Our need for an emotional fix through cinema or literature keeps us going through as many books and films as we can.

 Some sit for hours before a painting in a museum staring unblinkingly at it, some cycle through rough paths

discovering patches of flowers or water bodies. But those who want drama, with conflict and resolution, must rely on a story, on fiction.

And of all possible genres, family sagas told well are unfailingly satisfying.

Gulmohar is a house, a family, a film. It bursts on us already sold to big builders, and is a house in the middle of changing hands,

of leaving one owner for another, of perhaps being reduced to rubble and watching another younger version come up in its place.

But instead of spending a happy time full of the right kind of nostalgia in its last days, it ends up witnessing trauma, betrayal, hurt, secrets coming to light and philosophical musings

All its inmates are in a state of turmoil, from the matriarch to the maid-servant.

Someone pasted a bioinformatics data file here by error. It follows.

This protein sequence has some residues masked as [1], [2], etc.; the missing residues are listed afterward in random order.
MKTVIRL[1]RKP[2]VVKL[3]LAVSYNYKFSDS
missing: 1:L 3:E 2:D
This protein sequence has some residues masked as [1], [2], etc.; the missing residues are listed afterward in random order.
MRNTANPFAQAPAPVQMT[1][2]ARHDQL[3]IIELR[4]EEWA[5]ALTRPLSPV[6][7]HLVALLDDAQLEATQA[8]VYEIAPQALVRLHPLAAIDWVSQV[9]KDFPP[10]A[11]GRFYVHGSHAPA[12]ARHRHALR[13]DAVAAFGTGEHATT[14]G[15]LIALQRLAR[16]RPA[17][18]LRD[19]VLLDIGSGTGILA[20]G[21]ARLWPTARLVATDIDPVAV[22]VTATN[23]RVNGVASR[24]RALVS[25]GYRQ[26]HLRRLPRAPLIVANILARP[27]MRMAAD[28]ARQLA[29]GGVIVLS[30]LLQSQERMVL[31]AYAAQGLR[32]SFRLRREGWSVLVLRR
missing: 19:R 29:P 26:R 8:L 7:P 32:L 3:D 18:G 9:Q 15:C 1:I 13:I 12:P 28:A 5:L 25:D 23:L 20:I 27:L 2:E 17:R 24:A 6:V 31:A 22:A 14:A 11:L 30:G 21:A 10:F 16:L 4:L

Most of the actors have been carefully chosen, and bring in their wake huge expectations, expectations they easily meet.

Manoj Bajpayee – whose performance in Aligarh is a difficult feat for him to surpass – is perfectly cast as the head of the family. Sharmila Tagore

back on screen after ages, is entirely relatable from her maternal ache to modern sensibilities. Amol Palekar, also back after a hiatus,

isolated as he is from the rest of the family, brings in all the minor touches that elevate him from a good performer to an excellent one. Simran, another artist back after a long while,

plays the bahu and biwi busy with the nitty gritty of shifting house, harried and yet sensitive to everyone’s moods

The only son (Suraj Sharma) and only daughter (Kaveri Seth) do their bit. The packers are here – time to move!